An overgrown and abandoned carriage house on property owned by Dick and Betty Weiser will be demolished, with the approval of the Canal Winchester Landmarks Commission.
Todd Weiser, who represented the family at the commission's Feb. 25 meeting, said an application to raze the structure was submitted in October of last year but personal matters required action to be delayed until now.
"My dad said that he had heard from the neighbors that they didn't like the building and wanted it gone," Weiser said. "He didn't care much about what happened with the building, but he'd got it from someone in the neighborhood that the consensus was that they wanted it gone and we wanted to conform to what they want."
Landmarks Commission Chairman Patrick Lynch said the Weisers' home, built around 1870, is listed on the National Registry of Historic Properties but the carriage house isn't a part of that historic inventory.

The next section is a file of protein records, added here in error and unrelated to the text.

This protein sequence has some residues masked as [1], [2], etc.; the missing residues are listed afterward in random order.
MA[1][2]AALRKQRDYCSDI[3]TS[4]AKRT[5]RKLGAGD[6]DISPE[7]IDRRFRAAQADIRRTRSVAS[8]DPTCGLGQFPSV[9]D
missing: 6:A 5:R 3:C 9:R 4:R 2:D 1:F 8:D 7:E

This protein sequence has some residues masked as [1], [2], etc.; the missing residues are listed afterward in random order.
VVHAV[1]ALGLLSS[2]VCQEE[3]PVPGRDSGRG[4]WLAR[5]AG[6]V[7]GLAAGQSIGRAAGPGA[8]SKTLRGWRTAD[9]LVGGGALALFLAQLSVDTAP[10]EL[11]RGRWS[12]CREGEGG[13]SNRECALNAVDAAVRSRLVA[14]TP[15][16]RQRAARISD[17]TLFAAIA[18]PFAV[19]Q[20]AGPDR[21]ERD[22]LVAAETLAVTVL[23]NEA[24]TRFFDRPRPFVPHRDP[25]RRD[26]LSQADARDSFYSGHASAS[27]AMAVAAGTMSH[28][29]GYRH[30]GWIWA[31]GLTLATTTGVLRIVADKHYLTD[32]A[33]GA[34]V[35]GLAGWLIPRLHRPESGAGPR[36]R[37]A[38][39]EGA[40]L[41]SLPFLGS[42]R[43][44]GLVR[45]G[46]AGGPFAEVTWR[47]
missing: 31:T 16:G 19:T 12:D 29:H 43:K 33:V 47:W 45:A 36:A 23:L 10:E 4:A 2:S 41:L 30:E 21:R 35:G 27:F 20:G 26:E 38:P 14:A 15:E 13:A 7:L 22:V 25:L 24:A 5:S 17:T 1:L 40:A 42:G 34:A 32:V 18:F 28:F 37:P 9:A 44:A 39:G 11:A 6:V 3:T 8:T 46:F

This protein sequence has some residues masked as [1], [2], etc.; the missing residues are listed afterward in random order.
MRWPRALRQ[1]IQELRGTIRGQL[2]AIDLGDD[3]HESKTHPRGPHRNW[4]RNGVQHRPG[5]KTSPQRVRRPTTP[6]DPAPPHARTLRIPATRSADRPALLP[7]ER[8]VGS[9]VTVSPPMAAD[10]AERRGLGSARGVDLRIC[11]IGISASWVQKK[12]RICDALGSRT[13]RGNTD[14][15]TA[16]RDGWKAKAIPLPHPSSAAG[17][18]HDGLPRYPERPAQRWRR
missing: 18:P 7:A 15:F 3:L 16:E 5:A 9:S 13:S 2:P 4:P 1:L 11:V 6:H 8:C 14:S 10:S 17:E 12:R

The structure has been overgrown with vines since he was a child, Todd Weiser said.
"Supposedly there's still a carriage in there," he said. "It was originally a carriage house, but I've never actually been in it because it's always been in this shape since I was a child."
According to Weiser and Patrick Lynch, local barn restorer Pete Lynch looked at the structure to see if there were any chance of saving it, but his recommendation was that it come down and whatever lumber that can be salvaged should be.
"I have had some people who asked if we'd consider saving it, so Pete Lynch took a look at it and said there's nothing to save," Weiser said. "You could probably put $25,000 into reroofing and residing it and that still isn't even touching the foundation or interior. Right now, there's skunks living in it."
The Landmarks Commission voted unanimously to allow the structure to be torn down.
"If you take those vines off that building, it'll probably collapse on itself," Patrick Lynch said.
Weiser said after the demolition is completed, he anticipates that the alleyway easement once used for the carriage house will be considered abandoned and the family will then ask for a zoning change related to that and a permit to construct a fence.
"But that's a future thing to deal with," Weiser said.